One day in April, 2011, Kate Chaplin and Veronica Diaz from Karmic Courage Productions sat down to discuss screenwriting.
In this episode Chaplin and Diaz provide tools to get to know your Hero/Protagonist. Great advice, tips and worksheets that not only relate to screenwriting but all forms of creative writing.
Tips Mentioned in this Episode:
- Characters are who your audience will relate to. Your hero/protagonist is your most important character in your story
- The American Film Institute defines a hero as: Sometimes mythic figures, sometimes ordinary people who prevail in extreme circumstances. Heroes dramatize a sense of morality, courage and purpose often lacking in our everyday world. Heroes do what is good, just and right; and even though they may be ambiguous or flawed characters, they often sacrifice themselves to show humanity at its best and most humane. LINK
- Define your hero, really get to know him or her by doing character breakdowns and profiles before writing your script
- Ordinary Day Worksheet from Veronica Diaz
- Character study worksheet Character Analysis
- Allow your character to have flaws. Flaws make a character relatable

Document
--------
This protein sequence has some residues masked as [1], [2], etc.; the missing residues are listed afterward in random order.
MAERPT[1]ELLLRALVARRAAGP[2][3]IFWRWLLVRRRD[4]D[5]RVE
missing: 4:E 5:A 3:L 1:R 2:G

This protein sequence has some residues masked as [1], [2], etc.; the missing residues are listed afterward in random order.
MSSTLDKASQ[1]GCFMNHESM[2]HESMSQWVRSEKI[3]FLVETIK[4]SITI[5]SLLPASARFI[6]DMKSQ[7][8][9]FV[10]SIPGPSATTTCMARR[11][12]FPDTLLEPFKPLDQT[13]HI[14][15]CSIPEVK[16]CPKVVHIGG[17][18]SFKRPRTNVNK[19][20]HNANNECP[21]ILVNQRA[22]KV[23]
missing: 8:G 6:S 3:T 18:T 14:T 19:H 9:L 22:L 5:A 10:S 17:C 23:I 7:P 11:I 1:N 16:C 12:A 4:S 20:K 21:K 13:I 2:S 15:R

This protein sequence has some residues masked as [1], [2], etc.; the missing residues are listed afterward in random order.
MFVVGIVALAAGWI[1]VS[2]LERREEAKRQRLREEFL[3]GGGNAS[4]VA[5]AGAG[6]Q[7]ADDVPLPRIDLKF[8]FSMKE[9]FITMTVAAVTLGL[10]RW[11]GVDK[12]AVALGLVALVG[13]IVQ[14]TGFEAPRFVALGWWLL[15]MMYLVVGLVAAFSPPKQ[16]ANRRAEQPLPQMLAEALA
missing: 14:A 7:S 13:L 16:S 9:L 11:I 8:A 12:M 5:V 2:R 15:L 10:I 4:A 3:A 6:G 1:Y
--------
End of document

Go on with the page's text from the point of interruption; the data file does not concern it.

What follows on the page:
- Think about the use of an Anti-hero. Examples, Scarface, Taxi Driver
- Think about the use of Group protagonist; many people working towards the same goal. Examples: Reservoir Dogs, Usual Suspects
- Three things that describe your protagonist: What your character says, what your character does, what other people say about your protagonist.
- The audience relates to universal needs: love, belonging, freedom or fun.
- Give your protagonist a unique trait
- The protagonist has to have action – what does the protagonist do to reach his/her goals?
- Every protagonist has to sacrifice or experience some kind of death. Death of an actual person or the death of an ideal or belief.
- Every protagonist goes through growth of a We –> I or a I –> We
- Don’t be afraid to have a protagonist start off weak, giving them room to grow
- Fish out of Water stories allow the audience to go on the journey with the protagonist as they are both not sure of their surroundings
- Whatever flaw the protagonist has it needs to be a strength for the antagonist
- Antagonists also need to have flaws
- Antagonists create conflict and push against the protagonist to stop them from achieving their goals of love, belonging, freedom or fun
- Creating a memorable protagonist and antagonist is what is going to keep people talking about your movie
- Allow your characters to change as the story progresses
- Allow your protagonist to fail, but be able to write them out of it.
Links/Films Mentioned in this Episode:
- American Film Institute’s description of a Hero
- In the Heat of the Night
- The Social Network
- To Kill a Mockingbird
- Silence of the Lambs
Helpful Books/Links Relating to this Episode
- Full list of the AFI “100 Best Heroes and Villains'” http://www.filmsite.org/afi100heroesvilla.html
- From Action, Cut, Print – Script Breakdown: Character Analysis http://actioncutprint.com/filmmaking-articles/filmmakingarticle-04/
- Writing the Character Centered Screenplay by Andrew Horton (Amazon link)
- Creating Unforgettable Characters by Linda Seger (Amazon link)